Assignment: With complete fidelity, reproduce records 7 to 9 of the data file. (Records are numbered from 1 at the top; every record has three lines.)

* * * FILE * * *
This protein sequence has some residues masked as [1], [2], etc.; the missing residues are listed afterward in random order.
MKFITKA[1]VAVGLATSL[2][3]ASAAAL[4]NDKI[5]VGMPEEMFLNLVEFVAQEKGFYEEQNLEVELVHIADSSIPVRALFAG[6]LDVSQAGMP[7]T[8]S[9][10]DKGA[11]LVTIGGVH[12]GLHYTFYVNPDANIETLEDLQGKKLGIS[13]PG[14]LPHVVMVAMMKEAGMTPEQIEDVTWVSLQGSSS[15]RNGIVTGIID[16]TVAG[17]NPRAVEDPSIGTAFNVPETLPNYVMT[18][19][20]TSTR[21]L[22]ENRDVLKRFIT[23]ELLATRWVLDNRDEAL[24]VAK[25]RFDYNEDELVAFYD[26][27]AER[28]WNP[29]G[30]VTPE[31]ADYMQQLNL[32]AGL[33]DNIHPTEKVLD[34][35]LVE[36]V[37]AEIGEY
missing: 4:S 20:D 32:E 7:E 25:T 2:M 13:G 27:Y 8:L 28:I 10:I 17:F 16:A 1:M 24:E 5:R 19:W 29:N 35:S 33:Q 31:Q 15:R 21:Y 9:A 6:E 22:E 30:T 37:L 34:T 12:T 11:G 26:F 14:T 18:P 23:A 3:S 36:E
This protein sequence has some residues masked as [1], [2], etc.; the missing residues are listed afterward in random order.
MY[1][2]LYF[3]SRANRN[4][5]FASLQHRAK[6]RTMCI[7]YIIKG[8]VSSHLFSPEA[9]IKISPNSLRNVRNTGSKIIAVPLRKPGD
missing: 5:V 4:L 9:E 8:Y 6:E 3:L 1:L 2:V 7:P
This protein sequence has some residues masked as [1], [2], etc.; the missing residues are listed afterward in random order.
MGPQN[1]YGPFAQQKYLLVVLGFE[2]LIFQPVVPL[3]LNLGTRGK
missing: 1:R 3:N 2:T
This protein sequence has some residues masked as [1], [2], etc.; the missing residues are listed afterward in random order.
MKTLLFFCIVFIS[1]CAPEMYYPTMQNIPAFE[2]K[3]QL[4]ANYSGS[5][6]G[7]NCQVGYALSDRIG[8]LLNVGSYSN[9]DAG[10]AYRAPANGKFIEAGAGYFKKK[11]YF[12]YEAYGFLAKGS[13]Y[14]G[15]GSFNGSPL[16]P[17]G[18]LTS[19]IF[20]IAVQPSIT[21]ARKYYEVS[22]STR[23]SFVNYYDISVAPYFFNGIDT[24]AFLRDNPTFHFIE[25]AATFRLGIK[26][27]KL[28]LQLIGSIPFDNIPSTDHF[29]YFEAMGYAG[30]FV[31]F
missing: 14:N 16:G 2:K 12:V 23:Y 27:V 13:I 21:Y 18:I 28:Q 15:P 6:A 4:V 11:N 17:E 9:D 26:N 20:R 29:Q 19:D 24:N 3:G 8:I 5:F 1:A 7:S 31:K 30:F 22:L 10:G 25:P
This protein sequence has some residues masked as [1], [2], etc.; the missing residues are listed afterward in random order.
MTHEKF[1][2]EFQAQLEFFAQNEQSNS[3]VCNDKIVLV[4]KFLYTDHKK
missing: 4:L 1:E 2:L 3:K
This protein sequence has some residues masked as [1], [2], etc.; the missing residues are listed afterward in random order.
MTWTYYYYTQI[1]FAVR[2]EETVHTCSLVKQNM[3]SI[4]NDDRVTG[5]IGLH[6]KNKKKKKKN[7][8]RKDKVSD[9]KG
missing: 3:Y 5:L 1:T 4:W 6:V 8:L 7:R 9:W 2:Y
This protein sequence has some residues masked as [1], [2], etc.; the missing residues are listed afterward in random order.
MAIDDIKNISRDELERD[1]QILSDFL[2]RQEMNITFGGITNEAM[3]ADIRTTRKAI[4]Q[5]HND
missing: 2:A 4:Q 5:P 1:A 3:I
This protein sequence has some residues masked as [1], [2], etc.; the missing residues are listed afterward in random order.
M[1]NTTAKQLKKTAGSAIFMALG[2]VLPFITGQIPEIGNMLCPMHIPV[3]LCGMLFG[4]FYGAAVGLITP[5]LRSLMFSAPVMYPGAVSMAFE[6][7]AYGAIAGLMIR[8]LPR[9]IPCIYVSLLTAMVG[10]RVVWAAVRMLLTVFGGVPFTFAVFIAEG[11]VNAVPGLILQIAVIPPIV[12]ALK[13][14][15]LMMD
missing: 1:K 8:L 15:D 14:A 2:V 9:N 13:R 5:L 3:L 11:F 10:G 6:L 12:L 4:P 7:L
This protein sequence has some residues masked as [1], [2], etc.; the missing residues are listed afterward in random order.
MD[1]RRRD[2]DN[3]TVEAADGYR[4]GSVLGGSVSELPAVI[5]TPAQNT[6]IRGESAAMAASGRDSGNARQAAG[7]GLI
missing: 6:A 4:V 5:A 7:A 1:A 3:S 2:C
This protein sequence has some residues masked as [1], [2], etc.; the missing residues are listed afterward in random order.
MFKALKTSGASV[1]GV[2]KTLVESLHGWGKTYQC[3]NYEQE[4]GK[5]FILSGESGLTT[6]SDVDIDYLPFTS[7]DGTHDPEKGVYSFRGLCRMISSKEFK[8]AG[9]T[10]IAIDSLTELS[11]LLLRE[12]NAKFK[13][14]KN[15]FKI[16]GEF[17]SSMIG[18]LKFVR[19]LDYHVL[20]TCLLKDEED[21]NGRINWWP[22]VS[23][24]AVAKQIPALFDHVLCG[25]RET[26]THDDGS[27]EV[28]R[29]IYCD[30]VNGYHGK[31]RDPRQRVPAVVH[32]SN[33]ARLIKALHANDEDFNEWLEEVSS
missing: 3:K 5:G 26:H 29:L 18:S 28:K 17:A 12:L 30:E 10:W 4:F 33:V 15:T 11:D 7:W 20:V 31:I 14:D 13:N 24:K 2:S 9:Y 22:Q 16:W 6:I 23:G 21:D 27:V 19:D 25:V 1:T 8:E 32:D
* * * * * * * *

This protein sequence has some residues masked as [1], [2], etc.; the missing residues are listed afterward in random order.
MAIDDIKNISRDELERD[1]QILSDFL[2]RQEMNITFGGITNEAM[3]ADIRTTRKAI[4]Q[5]HND
missing: 2:A 4:Q 5:P 1:A 3:I
This protein sequence has some residues masked as [1], [2], etc.; the missing residues are listed afterward in random order.
M[1]NTTAKQLKKTAGSAIFMALG[2]VLPFITGQIPEIGNMLCPMHIPV[3]LCGMLFG[4]FYGAAVGLITP[5]LRSLMFSAPVMYPGAVSMAFE[6][7]AYGAIAGLMIR[8]LPR[9]IPCIYVSLLTAMVG[10]RVVWAAVRMLLTVFGGVPFTFAVFIAEG[11]VNAVPGLILQIAVIPPIV[12]ALK[13][14][15]LMMD
missing: 1:K 8:L 15:D 14:A 2:V 9:N 13:R 5:L 3:L 11:F 10:G 6:L 12:L 4:P 7:L
This protein sequence has some residues masked as [1], [2], etc.; the missing residues are listed afterward in random order.
MD[1]RRRD[2]DN[3]TVEAADGYR[4]GSVLGGSVSELPAVI[5]TPAQNT[6]IRGESAAMAASGRDSGNARQAAG[7]GLI
missing: 6:A 4:V 5:A 7:A 1:A 3:S 2:C